from The American Heritage® Dictionary of the English Language, 4th Edition
- n. Silica.
- n. Finely ground tripoli used as an inert paint filler.
from Wiktionary, Creative Commons Attribution/Share-Alike License
- n. Flint.
- n. A finely ground relatively pure form of silicas used as a paint filler etc.
from the GNU version of the Collaborative International Dictionary of English
- n. Silica, SiO2 as found in nature, constituting quarz, and most sands and sandstones. See silica, and silicic.
from The Century Dictionary and Cyclopedia
- n. Same as silica.
from WordNet 3.0 Copyright 2006 by Princeton University. All rights reserved.
- n. a pure form of finely ground silica
- n. a vacuum coffee maker
Other stones, such as silex, for making glass, etc., are found in profusion in various parts of the country, but we have no space to enter into a detailed account of them at present.
The thoughtlessness which can allow an inference to be extended from a product of disease possessing this susceptibility of multiplication when conveyed into the living body, to substances of inorganic origin, such as silex or sulphur, would be capable of arguing that a pebble may produce a mountain, because an acorn can become a forest.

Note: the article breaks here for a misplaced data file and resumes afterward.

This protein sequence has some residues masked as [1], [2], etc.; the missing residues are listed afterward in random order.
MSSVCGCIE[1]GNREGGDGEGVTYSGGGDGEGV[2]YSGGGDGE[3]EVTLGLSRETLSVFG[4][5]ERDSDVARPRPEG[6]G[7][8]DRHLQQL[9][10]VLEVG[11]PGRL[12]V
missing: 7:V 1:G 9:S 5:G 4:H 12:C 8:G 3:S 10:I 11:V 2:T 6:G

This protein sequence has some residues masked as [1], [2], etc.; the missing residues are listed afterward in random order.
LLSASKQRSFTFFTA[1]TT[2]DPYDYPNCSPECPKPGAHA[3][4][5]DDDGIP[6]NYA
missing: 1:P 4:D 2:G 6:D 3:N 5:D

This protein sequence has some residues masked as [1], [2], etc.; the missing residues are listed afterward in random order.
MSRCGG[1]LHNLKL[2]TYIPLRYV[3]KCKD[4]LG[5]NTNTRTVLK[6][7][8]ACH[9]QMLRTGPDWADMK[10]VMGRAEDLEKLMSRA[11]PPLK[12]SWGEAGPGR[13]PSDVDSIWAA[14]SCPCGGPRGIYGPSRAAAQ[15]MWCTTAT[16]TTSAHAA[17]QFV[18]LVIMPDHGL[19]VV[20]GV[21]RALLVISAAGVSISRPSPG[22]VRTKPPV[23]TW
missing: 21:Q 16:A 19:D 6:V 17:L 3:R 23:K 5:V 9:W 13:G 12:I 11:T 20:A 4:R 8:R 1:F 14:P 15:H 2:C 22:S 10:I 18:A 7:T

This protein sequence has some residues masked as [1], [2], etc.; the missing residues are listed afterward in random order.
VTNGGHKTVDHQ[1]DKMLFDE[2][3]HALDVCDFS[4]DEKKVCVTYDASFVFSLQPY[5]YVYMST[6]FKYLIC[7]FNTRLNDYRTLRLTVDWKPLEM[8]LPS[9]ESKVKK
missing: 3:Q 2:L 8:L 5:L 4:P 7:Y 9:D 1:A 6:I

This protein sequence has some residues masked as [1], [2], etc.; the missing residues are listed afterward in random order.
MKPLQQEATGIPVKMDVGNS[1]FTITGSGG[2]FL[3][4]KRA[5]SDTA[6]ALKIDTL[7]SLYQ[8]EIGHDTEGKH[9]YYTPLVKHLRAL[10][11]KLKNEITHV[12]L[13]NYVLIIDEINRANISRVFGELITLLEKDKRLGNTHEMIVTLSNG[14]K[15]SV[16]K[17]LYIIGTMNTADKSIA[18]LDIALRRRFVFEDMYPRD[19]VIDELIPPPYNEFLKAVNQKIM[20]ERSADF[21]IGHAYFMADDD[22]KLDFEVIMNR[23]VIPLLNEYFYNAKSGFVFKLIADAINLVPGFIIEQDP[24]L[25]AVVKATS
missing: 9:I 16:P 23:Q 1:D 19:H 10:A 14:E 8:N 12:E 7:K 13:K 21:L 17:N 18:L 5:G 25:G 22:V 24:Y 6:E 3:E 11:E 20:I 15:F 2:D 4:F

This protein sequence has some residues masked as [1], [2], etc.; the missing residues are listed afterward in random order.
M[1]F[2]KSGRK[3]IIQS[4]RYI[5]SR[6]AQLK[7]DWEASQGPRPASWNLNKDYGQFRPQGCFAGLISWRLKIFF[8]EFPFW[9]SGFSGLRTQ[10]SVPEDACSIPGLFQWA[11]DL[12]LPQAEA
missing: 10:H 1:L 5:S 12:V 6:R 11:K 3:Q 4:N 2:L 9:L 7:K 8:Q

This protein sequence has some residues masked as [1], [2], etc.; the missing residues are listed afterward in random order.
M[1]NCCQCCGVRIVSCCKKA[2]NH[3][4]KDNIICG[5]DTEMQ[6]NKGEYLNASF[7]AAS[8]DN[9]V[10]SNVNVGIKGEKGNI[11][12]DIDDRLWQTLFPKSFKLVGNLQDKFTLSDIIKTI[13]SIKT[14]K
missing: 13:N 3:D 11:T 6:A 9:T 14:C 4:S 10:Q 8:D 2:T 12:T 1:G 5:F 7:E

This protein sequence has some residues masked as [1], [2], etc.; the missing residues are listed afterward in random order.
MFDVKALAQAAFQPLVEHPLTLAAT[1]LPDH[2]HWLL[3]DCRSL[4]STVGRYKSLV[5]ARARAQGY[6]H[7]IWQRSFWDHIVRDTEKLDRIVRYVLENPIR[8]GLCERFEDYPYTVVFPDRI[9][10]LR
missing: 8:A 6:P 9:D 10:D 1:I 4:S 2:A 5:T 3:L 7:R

También se están analizando la lítica tallada y destaca la gran cantidad de lascas de silex y de rocas basálticas de grano muy fino.
Aunque no se han localizado ninguna fuente de estos materiales creemos por la presencia-ausencia de los distintos artefactos que los yacimientos de silex y basalto son locales mientras Ubicación de carrizal, Tres Zapotes y los Tuxtlas que la obsidiana está siendo importada de Puebla y el Pico de Orizaba (la montaña más alta de México).
“Sawwán” (popularly pronounced Suwán) = “Syenite” from Syrene; generally applied to silex, granite or any hard stone.
The winds and waves of the Bay of Biscay have not much consciousness, and yet they have with great care “selected,” from among an infinity of masses of silex of all shapes and sizes, which have been submitted to their action, all the grains of sand below a certain size, and have heaped them by themselves over a great area.
The former must explain how thunderbots are transmuted into sharp pieces of silex., the latter how 'natural stones, rocks, and minerals [...] grow in the earth'.
Nor had those antagonistic forces been dormant, which are always at work wearing down the surface of the land; the great piles of strata had been intersected by many wide valleys, and the trees, now changed into silex, were exposed projecting from the volcanic soil, now changed into rock, whence formerly, in a green and budding state, they had raised their lofty heads.
I measured one which was fifteen feet in circumference: how surprising it is that every atom of the woody matter in this great cylinder should have been removed and replaced by silex so perfectly that each vessel and pore is preserved!
In the basal valleys, and spread over the land generally, was found a heavy yellow sand, calcareous and full of silex: the guide called it Awwal Hismá (the “Hismá frontier”).